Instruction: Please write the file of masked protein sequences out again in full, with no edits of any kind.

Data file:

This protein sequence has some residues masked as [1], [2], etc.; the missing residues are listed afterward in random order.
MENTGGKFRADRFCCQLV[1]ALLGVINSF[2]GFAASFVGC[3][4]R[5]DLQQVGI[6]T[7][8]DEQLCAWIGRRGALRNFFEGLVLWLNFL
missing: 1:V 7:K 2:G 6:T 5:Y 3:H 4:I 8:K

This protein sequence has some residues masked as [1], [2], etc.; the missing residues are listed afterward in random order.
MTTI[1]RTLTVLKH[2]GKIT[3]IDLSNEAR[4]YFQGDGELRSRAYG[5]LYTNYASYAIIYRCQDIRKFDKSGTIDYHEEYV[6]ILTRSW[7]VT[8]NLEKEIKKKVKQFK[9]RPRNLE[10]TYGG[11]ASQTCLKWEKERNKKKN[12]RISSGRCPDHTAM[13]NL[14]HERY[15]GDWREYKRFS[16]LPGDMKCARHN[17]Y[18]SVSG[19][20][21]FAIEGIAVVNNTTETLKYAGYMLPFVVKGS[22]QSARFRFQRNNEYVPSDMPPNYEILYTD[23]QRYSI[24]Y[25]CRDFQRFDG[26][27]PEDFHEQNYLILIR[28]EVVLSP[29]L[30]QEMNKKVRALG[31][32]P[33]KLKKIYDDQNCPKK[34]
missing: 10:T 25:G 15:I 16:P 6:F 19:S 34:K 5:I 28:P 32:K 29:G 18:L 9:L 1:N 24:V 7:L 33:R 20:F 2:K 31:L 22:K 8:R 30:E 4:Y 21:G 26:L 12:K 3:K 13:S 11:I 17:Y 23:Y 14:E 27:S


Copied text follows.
This protein sequence has some residues masked as [1], [2], etc.; the missing residues are listed afterward in random order.
MENTGGKFRADRFCCQLV[1]ALLGVINSF[2]GFAASFVGC[3][4]R[5]DLQQVGI[6]T[7][8]DEQLCAWIGRRGALRNFFEGLVLWLNFL
missing: 1:V 7:K 2:G 6:T 5:Y 3:H 4:I 8:K

This protein sequence has some residues masked as [1], [2], etc.; the missing residues are listed afterward in random order.
MTTI[1]RTLTVLKH[2]GKIT[3]IDLSNEAR[4]YFQGDGELRSRAYG[5]LYTNYASYAIIYRCQDIRKFDKSGTIDYHEEYV[6]ILTRSW[7]VT[8]NLEKEIKKKVKQFK[9]RPRNLE[10]TYGG[11]ASQTCLKWEKERNKKKN[12]RISSGRCPDHTAM[13]NL[14]HERY[15]GDWREYKRFS[16]LPGDMKCARHN[17]Y[18]SVSG[19][20][21]FAIEGIAVVNNTTETLKYAGYMLPFVVKGS[22]QSARFRFQRNNEYVPSDMPPNYEILYTD[23]QRYSI[24]Y[25]CRDFQRFDG[26][27]PEDFHEQNYLILIR[28]EVVLSP[29]L[30]QEMNKKVRALG[31][32]P[33]KLKKIYDDQNCPKK[34]
missing: 10:T 25:G 15:I 16:P 6:F 19:S 34:K 5:I 28:P 32:K 29:G 18:L 9:L 1:N 24:V 7:L 33:R 20:F 2:K 31:L 22:K 8:R 30:E 4:Y 21:G 26:L 12:K 3:K 13:S 11:I 17:Y 23:Y 14:E 27:S